With eleven months to go before the parliamentary elections, the campaign industry is gathering momentum. As a rule, media analysis is looking at party policies and the chances, allies, and rivals of party leaders in the context of their financial capacities.
“Profil” magazine says: “Russia’s parliamentary elections have long since ceased to be simply a method of electing legitimate government bodies, an arena for battles between various ideologies and policy platforms. These days, elections are a kind of contest for lobbying power, between various business groups with their own interests.”
This dictates extreme pragmatism in approaches to the problem, especially since the notorious political apathy which has overcome voters makes the chances of a politician in Russia fairly slim – unless that politicial has the support of specialists. And that requires some rather substantial financial resources.
Hence, the outcome of the campaign will be decided by techniques rather than ideologies. Political consultants and pollsters will be required: a multitude of professional political consultants, PR specialists and media companies of all kinds have been patiently waiting for their hour to come, and they have not waited in vain.
Igor Mintusov, head of the Niccolo M political consulting center, notes in an interview with “Profil” that during the last elections, the political consulting industry saw a turnover of no less than $150-200 million. “There is no reason to believe that this sum will be any less in the forthcoming campaign.” It is understood that the “business aspect of Russian democracy” is no less important than the political aspect; in fact, they are closely interconnected.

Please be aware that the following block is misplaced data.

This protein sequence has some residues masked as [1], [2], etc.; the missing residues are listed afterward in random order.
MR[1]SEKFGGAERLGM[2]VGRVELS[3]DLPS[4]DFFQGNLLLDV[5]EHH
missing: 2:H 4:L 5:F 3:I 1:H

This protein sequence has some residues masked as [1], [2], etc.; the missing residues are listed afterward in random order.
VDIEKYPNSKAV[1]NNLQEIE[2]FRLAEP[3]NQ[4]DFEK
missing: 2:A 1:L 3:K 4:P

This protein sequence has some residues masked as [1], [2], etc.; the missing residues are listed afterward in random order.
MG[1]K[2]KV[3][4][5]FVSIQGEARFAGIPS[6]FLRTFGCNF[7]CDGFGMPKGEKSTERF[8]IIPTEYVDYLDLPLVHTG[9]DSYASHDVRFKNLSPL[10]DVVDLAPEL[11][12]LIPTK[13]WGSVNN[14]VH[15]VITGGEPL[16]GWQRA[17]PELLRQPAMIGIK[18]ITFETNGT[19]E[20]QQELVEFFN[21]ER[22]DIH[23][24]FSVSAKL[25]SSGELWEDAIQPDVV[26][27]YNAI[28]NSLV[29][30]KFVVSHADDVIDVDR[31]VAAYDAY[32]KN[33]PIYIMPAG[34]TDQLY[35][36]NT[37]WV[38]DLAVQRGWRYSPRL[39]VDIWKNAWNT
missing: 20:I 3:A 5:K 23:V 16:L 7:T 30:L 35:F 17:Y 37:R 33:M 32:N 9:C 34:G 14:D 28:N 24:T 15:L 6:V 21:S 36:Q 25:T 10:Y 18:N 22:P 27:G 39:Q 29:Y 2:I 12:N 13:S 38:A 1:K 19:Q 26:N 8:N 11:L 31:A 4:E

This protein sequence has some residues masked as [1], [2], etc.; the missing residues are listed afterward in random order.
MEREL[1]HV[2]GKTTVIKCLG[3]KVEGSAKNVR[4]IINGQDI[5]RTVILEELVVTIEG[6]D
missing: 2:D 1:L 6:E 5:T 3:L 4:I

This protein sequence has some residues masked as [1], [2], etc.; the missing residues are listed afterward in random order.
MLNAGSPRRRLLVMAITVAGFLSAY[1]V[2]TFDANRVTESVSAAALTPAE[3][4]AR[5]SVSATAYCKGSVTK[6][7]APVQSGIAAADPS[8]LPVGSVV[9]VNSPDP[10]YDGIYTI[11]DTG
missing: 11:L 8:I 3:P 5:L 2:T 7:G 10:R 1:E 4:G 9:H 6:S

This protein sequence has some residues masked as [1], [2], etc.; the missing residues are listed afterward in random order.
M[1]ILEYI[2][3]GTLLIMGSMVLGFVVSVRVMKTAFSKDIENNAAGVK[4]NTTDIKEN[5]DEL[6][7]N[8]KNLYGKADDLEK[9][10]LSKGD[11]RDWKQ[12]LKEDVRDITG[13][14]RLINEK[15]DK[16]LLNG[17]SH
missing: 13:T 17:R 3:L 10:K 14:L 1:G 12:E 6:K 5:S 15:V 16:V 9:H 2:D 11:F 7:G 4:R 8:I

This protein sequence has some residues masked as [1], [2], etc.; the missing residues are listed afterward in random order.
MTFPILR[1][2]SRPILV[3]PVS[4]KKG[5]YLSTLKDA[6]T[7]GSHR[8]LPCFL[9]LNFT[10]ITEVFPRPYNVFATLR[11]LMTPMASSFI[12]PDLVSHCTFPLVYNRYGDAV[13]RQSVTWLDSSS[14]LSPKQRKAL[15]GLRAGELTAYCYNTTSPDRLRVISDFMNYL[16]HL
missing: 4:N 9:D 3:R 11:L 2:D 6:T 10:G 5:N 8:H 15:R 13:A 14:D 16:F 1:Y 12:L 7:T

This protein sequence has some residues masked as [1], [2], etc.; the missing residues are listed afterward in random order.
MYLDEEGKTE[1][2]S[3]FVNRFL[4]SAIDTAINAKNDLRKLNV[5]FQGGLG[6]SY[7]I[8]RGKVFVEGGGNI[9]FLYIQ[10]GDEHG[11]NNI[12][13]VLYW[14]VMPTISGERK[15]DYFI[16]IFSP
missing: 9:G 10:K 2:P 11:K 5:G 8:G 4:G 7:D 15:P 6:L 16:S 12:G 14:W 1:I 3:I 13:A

In an article on the sources and conditions of funding for United Russia, “Yezehnedelnyi Zhurnal” says: “It is no secret to anyone that all parties in Russia (including the CPRF) are living on money provided by big business.”
Precisely this set-up was one of the essential conditions for the formation of Russia’s oligarchic system in the Yeltsin era. In those days, there was a simple exchange of money for shares of state power, and the political influence of business leaders was decisive. This would become especially apparent during election campaigns.
Once the new administration took power, the oligarchs were informed that they would all be kept at “an equal distance” from the Kremlin, while the people were given to understand that the days of oligarchy were over. However, very little essentially changed: as before, big business has to provide the resources for political events and PR campaigns at the Kremlin’s first request.
True enough, rather than being promised opportunities for political influence, the “new oligarchs” were only promised that they would not share the fate of Vladimir Gusinsky and Boris Berezovsky. Apparently, the warning made an impact: none of them dared to object.
To look at one particular case: according to the sources of “Yezehnedelnyi Zhurnal”, it was on instructions from the presidential administration that the YUKOS oil company “undertook the support of the Yabloko party six months ago”.
Matters were simpler with the Union of Right Forces (URF): the business sector itself is quite willing to support this party. However, no one has any doubts that should the Kremlin say the word, the URF would immediately be starved of funding.